State prosecutors slam ‘violent and political’ attempt to call teachers’ strike
State prosecutors said Thursday that an appeal by the Israel Teachers’ Union to its members not to go to work to protest new rules banning the quarantine of students exposed to COVID-19 was a “strike.” violent and political.
The Tel Aviv labor court finally blocked a wildcat strike called the previous night by union leader Yaffa Ben-David, which Education Ministry director general Dalit Stauber on Thursday called “illegitimate” .
“It is a violent strike, it is a political strike making illegal and illegitimate use of organizational power, aimed at changing the policy of bodies authorized by law,” prosecutors said in a letter to the court.
“In my opinion, this is a strong gesture that is not fair,” Stauber told radio station Radio103FM.
The Education Ministry and the Israel Teachers Union were due to discuss the new quarantine rules at a meeting on Thursday afternoon.
Stauber insisted that the new quarantine rules, which include requiring students to take home virus tests twice a week, will make schools “the safest place for every citizen in the country.”
She pointed to recent research on the impact of distance learning on students during shutdowns over the last two years of the pandemic, with an increase in depression, eating disorders and other issues. .
“Health and wellness isn’t just Omicron or the coronavirus… it’s also about kids’ mental health… Kids need to get up in the morning and maintain their routines,” she said.
Still, Ben-David remained defiant, telling the Kan public broadcaster on Thursday that her order to stay away was a “protest” and not a strike.
She said that by enforcing the new quarantine rules, the government has taken a ‘populist decision and is abandoning teaching staff’.
Edna David, deputy general secretary of the teachers’ union, told Channel 12 the walkout was in protest against “a very irresponsible plan decided upon by the government.”
“There is chaos in the education system. They play on the health of educators here,” she said.
David said Ben-David had taken “the most responsible decision to protect the health of the 160,000 teachers who attend schools and kindergartens”.
“I have never heard the Minister of Education talk about the health of teachers and kindergarten teachers,” she said.
The Israel Teachers’ Union said in a statement: “It is unfortunate that the government insists on betting on a dubious plan that endangers the lives of students and teaching staff. The government is insisting on a dangerous plan to cover up its failures in handling the outbreak in the education system.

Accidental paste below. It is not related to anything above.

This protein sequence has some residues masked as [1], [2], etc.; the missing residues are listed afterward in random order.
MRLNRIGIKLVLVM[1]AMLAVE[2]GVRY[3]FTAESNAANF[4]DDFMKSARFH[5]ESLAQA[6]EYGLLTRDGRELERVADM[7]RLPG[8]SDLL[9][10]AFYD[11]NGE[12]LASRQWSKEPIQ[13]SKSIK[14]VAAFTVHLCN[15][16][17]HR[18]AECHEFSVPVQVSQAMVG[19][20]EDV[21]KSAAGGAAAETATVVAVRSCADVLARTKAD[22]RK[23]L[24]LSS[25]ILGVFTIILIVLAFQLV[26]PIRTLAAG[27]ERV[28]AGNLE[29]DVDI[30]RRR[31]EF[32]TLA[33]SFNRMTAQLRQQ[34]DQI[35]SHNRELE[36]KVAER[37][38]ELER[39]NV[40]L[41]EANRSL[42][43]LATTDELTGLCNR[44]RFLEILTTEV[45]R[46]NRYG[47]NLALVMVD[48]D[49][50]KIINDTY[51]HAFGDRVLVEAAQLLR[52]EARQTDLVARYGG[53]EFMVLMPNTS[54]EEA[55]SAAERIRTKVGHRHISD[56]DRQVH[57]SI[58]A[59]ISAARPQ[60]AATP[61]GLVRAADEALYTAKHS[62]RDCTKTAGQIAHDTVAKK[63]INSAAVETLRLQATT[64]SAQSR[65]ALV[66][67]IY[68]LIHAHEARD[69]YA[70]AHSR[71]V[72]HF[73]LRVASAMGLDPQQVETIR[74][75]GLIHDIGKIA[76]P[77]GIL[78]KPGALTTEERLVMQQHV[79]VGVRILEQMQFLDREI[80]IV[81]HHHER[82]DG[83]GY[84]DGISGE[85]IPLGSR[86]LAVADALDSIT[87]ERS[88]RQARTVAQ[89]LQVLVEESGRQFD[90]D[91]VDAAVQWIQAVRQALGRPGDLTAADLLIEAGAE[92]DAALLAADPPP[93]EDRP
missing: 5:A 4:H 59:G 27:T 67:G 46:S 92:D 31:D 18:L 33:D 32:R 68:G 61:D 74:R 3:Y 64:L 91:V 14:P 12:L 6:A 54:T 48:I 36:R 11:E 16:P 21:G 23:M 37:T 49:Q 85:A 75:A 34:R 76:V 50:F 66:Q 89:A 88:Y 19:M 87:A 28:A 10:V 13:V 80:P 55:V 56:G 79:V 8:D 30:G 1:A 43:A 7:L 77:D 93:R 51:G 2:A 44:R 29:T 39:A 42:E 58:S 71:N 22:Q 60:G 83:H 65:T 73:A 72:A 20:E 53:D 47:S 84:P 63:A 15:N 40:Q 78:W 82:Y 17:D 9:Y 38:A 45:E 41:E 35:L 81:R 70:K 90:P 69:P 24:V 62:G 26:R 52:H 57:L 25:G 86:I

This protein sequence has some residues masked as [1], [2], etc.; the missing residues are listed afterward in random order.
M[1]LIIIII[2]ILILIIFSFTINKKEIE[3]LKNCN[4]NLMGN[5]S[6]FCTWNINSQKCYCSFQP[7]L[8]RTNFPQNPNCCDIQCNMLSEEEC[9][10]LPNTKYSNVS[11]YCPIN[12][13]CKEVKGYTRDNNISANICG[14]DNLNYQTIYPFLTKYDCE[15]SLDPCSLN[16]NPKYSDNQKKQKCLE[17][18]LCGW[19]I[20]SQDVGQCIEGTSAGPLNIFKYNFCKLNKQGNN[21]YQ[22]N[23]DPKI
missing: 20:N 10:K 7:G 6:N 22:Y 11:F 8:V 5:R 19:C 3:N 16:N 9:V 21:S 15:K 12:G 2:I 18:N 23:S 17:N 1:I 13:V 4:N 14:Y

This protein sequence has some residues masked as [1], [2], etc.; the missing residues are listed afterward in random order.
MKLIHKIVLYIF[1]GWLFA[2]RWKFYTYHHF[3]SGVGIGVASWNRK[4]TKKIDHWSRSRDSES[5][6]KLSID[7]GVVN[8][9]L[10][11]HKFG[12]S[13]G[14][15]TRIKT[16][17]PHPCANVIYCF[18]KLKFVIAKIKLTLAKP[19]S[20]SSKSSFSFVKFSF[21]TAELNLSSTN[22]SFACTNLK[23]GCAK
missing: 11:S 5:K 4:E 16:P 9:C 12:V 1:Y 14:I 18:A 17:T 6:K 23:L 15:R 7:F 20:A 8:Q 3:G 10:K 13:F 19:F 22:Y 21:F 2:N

National coronavirus czar Salman Zarka told Kan that while he supported the new quarantine rules, it would have been better to wait another week before applying them to let the wave of infections ebb as expected.
Ben-David on Wednesday night called on teachers not to report to work the next morning to protest new rules, which she wrote will jeopardize the health of faculty members by allowing exposed children carriers of coronavirus to continue to go to school.
Ben-David’s announcement left hundreds of thousands of parents uncertain whether there would be school on Thursday, with the courts’ decision to block it not coming until just before dawn. The exceptions were Jerusalem, northern Israel and parts of the West Bank, where school had already been canceled due to a snowy day.
Ben-David’s decision drew opposition, not only from the government and parents, but also from teachers.
Dorit Hazan, president of the Histadrut Labor Federations organization for kindergarten teachers and educators, told Channel 12 on Wednesday that Ben-David’s strike call was “irresponsible.”
“It makes it sound like she doesn’t really care about kindergarten teachers and pedagogical workers in general,” Hazan said.
Education Minister Shasha-Biton also lambasted Ben-David for what she called “strong political action at the expense of the children of Israel.”
Under the new rules, all vaccinated and unvaccinated students will be required to take two home antigen tests per week, on Sundays and Wednesdays, and report negative results to an Education Department portal.
Children who test positive for COVID-19 at home will be required to take an official antigen test at a public facility and self-isolate for five days if that also shows a positive result.
The announcement did not specify whether there would be a penalty for not being tested among vaccinated students, stating only that those who are unvaccinated and refuse to take the tests would be forced into quarantine when they come into contact with a confirmed carrier of the virus.
People in close contact are encouraged, but not required, to test themselves daily for five days.
There was also criticism on Thursday that the necessary test kits had not yet been delivered to all pupils as promised by the government, with the Department of Education saying there was a shortage of tests at the school. national scale.